Article Text

OP0066 The problem based learning applied to teaching rheumatological topics among non rheumatology residents
  1. CA Guillen-Astete1,
  2. A Braña-Cardeñosa2,
  3. M Zamorano-Serrano2,
  4. P Gallego-Rodriguez2,
  5. C la Casa-Resino De2
  1. 1Rheumatology Department
  2. 2Urgency Department, Ramon y Cajal University Hospital, Madrid, Spain


Background Many pedagogical models have been included to the teaching strategies available in almost all fields of knowledge in the last 20th years. In the field of medicine teaching, the traditional teaching (TT) model based on an expert speech aid by a multimedia slide projection is now only one of many strategies. One of them is the Problem-Based learning (BPL) model, which is one of the most applied in undergraduate education; however the documented experience on residents education with rheumatologic contents in Spain is inexistent. BPL model consist in a lecture based in a clinical case or cases that the students must affront using several tools, most of them provided previously by the teacher, and the opinion of their classmates. Groups are encouraged to try to solve the medical problem while the teacher leads debates among the groups.

Objectives Our goal is to test the impact of PBL model compared to TT among non rheumatology residents who participated in an rheumatology educational program using long term measures in their clinical practice.

Methods We developed an educational program for second year residents of all medical specialties in our teaching hospital. The topic included the assessment and treatment of lumbar acute pain and was programmed in two separated dates using both the TT and PBL models. Students were unaware of the teaching strategy. Contents of both courses were the same and were prepared by two different experts. We reviewed the registries of medical attention performed by all residents for patients who consulted due to acute lumbar pain, and collected data about three aspects: Adherence to image test recommendations (AITR), adherence to treatment recommendation (ATR) and recidivism before the 15th day after the day of consultation (need of further consultation due to the same medical problem). Registries included those generated along the first 12 months after the end of the courses.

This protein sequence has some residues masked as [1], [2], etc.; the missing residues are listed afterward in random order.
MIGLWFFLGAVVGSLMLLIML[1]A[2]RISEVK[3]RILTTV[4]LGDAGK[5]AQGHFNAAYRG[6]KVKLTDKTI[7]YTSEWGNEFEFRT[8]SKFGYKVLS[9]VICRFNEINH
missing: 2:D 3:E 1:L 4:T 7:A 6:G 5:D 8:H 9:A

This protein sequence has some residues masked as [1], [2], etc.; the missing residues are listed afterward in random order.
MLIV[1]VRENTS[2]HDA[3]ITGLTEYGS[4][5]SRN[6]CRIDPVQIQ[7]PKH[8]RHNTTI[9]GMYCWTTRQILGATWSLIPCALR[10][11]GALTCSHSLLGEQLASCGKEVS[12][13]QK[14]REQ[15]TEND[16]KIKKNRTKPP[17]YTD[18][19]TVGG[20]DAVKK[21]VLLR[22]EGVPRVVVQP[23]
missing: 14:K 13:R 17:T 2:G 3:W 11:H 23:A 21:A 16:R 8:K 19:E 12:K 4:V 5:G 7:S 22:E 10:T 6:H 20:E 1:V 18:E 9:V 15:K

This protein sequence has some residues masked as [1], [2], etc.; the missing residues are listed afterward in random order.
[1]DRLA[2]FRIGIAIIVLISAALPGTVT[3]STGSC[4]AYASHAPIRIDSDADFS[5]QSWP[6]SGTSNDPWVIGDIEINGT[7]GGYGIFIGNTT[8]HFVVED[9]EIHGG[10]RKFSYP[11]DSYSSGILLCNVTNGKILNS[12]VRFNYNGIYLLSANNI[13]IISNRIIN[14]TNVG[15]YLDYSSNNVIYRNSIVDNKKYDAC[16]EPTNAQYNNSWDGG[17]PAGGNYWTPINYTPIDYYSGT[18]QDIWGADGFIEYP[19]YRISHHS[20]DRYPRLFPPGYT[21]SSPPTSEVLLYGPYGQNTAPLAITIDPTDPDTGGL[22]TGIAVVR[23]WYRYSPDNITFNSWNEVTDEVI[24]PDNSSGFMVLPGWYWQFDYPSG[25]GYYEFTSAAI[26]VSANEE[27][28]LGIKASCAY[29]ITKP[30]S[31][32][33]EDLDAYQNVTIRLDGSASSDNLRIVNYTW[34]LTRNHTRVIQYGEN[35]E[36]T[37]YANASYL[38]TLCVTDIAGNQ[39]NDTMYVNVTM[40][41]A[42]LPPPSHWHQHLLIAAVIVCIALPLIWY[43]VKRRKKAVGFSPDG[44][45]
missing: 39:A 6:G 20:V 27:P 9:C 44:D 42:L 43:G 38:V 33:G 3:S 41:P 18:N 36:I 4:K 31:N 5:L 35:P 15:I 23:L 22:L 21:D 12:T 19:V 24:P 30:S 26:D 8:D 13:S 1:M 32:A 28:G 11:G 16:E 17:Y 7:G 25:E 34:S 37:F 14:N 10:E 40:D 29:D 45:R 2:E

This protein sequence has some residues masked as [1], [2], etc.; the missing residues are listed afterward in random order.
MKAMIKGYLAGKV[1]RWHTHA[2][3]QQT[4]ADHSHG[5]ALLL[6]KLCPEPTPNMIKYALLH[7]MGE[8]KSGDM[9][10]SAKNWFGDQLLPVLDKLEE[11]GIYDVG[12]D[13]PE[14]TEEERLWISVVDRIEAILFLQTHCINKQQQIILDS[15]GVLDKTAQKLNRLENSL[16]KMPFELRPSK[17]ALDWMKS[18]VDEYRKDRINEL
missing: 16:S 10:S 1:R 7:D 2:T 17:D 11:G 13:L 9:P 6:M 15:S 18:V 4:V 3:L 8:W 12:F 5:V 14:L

Results The TT group generated 175 registries while PBL generated 219. Both groups were formed by 20 non rheumatology second year residents. Proportion of AITR were 73.3 and 60.2% for BLT and TT groups, respectively (P<0.001). Considering only the registries generated in the first trimester after the courses, those proportions were respectively 80.2 and 79.5%. Proportion of ATR were 69.9 and 55.7%, respectively (P<0.001), however when considering only registries generated in the first trimester those proportions were 77.1 and 76.9%, respectively. Global recidivism rate (number of patients who need a further consultation due to the same medical problem or due to the side effects of their treatment among all patients attended) at the first 15th day since the first assessment was 8.7% in the PBL group and 17.5% in the TT group (P<0.001). At the end of both courses a survey to the students were performed. The satisfaction index –measured by a 0–10 progressive ordinal scale- were 9.1 SD 1.3 for the PBL model and 8.2 SD 1.4 for the TT model (P<0.05).

Conclusions The pedagogical PBL teaching method shows a better academic impact in terms of concept retention and appliance into the medical practice along the time. In our opinion and according to our experience, most programs of education on transversal topics of rheumatology should be taught using the PBL method.

Disclosure of Interest None declared

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